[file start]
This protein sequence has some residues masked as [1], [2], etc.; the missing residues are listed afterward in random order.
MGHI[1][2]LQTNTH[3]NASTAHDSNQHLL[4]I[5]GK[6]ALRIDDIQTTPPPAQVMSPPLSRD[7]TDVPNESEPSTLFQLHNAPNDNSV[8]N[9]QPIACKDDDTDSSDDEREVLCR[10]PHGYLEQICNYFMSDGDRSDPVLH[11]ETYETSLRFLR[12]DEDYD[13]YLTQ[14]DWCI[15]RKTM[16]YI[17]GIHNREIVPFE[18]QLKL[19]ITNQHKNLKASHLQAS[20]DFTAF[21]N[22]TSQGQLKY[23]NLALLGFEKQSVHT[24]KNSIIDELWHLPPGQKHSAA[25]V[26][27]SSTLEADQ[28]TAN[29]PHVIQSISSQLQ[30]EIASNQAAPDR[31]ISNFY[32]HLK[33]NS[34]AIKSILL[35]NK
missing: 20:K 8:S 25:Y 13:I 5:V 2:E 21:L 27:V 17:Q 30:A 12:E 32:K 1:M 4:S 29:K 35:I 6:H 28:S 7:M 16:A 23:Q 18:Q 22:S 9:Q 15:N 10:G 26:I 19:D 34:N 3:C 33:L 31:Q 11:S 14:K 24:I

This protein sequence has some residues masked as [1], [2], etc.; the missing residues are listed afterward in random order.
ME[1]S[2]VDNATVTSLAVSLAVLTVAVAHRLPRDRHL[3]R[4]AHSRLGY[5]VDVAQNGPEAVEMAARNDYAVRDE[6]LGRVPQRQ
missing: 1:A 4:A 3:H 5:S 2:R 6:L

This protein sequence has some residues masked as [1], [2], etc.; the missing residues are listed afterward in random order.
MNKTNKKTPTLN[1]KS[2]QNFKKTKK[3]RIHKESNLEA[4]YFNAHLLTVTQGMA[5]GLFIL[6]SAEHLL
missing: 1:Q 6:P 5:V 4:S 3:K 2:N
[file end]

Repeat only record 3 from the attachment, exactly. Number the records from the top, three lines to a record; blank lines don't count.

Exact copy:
This protein sequence has some residues masked as [1], [2], etc.; the missing residues are listed afterward in random order.
MNKTNKKTPTLN[1]KS[2]QNFKKTKK[3]RIHKESNLEA[4]YFNAHLLTVTQGMA[5]GLFIL[6]SAEHLL
missing: 1:Q 6:P 5:V 4:S 3:K 2:N